Google I/O 2017 Gives a Glimpse of the Future


Google’s annual I/O conference is an opportunity for the tech giant to give a preview of what is coming over the next 12 months. The 2017 version was all that and more. What developers learned this year involves more than just a few new toys they will have at their disposal. Google I/O 2017 has given them a glimpse of the direction in which Android mobile development is heading.

Tech Republic’s Jack Wallen published a great piece on May 18 with all the juicy details. Rather than getting into those details, this article takes a broader approach. Needless to say, it appears Google has some paradigm shifting changes built into its long-range plans.

  • Device and Data Security

It goes without saying that device and data security is always at the top of the list of priorities for app development. That is true for both Android and iOS development. But it appears as though Google is upping its game with something known as Google Play Protect. Wallen describes Google Play Protect as a security suite meant to keep devices and data secure through Google’s Play Store.

According to Wallen, Google Play Protect immediately starts working to protect data and device the minute a new app is uploaded to the Play Store. Wallen also says the platform will automatically disable applications that it believes could harm devices. This could create an interesting conundrum for people who want to root their phones and tablets. We’ll have to wait and see.

  • OS Direction

Google has two new OS projects in the pipeline known as Android Go and Android O. The former is a scaled-down version of the latter intended to be used on older devices with limited resources. It will include a separate core set of Google apps that are not as resource hungry. Google plans to market Android Go in developing countries.

Android O looks to be a new iteration of the Android OS designed for the rest of the world. There are not a lot of details available yet, but developers can download and install a beta version on a limited number of devices for testing purposes.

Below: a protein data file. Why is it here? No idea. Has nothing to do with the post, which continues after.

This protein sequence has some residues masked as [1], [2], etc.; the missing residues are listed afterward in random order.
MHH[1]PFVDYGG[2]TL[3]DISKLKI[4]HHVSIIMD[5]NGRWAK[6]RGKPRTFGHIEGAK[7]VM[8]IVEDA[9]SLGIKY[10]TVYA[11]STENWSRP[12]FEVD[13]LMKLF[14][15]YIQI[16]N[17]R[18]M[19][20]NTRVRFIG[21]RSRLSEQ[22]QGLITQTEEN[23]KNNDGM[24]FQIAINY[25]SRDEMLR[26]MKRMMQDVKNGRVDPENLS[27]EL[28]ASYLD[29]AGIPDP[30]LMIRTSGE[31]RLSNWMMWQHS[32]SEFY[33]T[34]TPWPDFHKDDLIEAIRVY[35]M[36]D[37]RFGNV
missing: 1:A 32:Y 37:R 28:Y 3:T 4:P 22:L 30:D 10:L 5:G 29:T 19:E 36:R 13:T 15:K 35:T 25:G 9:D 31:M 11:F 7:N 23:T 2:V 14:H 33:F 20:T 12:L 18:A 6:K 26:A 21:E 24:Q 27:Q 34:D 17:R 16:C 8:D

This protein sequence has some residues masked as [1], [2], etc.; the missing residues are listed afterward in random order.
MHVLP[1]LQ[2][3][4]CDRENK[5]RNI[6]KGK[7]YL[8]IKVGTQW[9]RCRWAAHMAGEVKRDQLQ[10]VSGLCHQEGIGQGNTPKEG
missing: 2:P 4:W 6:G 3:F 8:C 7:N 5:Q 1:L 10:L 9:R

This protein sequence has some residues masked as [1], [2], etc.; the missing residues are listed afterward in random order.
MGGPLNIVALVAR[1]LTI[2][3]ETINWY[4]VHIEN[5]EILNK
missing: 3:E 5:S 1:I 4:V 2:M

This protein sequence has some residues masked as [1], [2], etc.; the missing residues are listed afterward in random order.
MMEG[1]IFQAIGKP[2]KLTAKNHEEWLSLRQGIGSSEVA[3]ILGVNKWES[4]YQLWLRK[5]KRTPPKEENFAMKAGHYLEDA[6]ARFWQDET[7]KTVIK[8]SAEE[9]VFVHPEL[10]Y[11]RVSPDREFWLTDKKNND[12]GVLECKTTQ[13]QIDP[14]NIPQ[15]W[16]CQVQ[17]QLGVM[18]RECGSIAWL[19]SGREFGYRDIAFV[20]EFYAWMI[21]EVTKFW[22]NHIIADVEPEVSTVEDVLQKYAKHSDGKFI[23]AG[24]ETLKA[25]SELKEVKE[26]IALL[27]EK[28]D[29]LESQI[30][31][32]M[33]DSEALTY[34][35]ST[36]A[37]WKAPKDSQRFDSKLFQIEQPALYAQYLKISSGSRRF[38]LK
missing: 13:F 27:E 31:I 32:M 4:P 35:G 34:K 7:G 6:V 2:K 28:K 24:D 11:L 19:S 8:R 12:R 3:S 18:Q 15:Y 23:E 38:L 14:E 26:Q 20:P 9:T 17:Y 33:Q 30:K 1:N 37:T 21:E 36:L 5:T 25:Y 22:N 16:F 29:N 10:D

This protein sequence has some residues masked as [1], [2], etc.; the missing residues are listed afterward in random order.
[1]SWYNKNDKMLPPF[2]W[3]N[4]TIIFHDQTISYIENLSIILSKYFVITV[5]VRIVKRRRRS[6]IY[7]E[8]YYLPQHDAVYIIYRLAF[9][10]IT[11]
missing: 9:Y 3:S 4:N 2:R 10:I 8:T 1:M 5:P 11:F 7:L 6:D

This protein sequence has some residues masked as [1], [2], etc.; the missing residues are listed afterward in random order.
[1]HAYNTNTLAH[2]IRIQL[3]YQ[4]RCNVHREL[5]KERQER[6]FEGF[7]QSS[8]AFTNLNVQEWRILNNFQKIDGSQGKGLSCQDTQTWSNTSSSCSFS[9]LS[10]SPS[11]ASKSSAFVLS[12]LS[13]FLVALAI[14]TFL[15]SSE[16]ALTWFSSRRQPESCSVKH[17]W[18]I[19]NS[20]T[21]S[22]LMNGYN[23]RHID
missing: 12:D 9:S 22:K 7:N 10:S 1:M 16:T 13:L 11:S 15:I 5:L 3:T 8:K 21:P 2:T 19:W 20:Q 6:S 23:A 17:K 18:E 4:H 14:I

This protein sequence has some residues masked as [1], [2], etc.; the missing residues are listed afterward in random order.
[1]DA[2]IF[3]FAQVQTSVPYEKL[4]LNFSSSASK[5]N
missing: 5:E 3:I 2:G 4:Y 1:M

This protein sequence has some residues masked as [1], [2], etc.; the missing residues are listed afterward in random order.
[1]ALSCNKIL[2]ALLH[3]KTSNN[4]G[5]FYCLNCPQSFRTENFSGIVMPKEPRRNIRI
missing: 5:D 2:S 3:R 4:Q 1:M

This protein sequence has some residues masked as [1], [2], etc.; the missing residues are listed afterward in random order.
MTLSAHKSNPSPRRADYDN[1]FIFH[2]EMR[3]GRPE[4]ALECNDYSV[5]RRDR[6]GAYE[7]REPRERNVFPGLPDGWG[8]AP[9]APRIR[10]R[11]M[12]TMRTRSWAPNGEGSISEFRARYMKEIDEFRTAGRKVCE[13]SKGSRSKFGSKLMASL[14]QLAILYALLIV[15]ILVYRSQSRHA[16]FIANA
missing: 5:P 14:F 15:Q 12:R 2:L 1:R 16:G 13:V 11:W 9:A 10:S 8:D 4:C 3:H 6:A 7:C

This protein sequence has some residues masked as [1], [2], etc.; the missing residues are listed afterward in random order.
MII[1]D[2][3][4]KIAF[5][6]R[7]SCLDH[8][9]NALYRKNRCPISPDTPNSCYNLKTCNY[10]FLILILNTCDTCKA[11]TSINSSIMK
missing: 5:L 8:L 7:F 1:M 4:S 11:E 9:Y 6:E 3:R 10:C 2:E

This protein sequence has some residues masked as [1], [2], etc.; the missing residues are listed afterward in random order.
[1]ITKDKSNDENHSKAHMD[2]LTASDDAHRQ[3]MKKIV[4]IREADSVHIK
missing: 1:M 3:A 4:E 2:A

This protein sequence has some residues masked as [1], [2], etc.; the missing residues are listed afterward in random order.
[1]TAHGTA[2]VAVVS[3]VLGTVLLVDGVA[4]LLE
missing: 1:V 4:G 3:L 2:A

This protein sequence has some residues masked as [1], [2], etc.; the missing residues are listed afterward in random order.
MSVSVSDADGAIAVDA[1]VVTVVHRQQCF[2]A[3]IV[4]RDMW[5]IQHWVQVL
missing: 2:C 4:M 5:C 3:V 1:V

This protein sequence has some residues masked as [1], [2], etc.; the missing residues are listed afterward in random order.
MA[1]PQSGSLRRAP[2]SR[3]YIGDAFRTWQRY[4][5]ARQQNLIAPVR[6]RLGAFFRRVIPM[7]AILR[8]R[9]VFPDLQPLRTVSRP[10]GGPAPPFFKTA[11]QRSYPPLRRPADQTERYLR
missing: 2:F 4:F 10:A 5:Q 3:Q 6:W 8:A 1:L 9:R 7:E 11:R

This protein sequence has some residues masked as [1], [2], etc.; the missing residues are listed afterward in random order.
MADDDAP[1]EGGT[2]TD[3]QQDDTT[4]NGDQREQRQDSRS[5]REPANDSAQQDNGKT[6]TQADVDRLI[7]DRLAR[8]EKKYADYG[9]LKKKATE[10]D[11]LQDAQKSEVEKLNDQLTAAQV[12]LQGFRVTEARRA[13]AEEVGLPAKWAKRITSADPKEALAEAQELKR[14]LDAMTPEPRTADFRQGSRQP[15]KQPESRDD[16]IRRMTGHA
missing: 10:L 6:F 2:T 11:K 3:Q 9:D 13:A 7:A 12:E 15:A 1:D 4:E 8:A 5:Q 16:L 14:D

• On-Device Capabilities

Lastly, Google appears prepared to invest significantly in boosting on-device capabilities. For example, they introduced a new light version of TensorFlow to do just that. Android developers at Austin-based iTexico describe TensorFlow as a Google-developed software library that enables artificial learning on computerized machines.

TensorFlow Lite is a new version of the library built specifically for mobile devices running Android. Google says it will open the door to new capabilities for machine learning, covering a variety of things from speech processing to augmented reality to visual searching.

Among all the things announced at Google I/O 2017, their vision for enhanced on-device capabilities might very well be the most important. Google has long sought an open door that would draw a clear line of delineation between Android and iOS. This could be it. If they are willing to put all their resources behind on-device capabilities, they could become the de facto pioneer for mobile AI, VR, AR, and voice command.

  • What It Means for Developers

In the short term, developers like iTexico will not notice any tangible difference in their day-to-day operations. But by the end of the year, the gradual implementation of Google’s announced strategies could mean a very different development environment for Android. The fact that Google has also added Kotlin as an official Android programming language indicates they are dead serious about pushing both on-device capabilities and their two new OSs.

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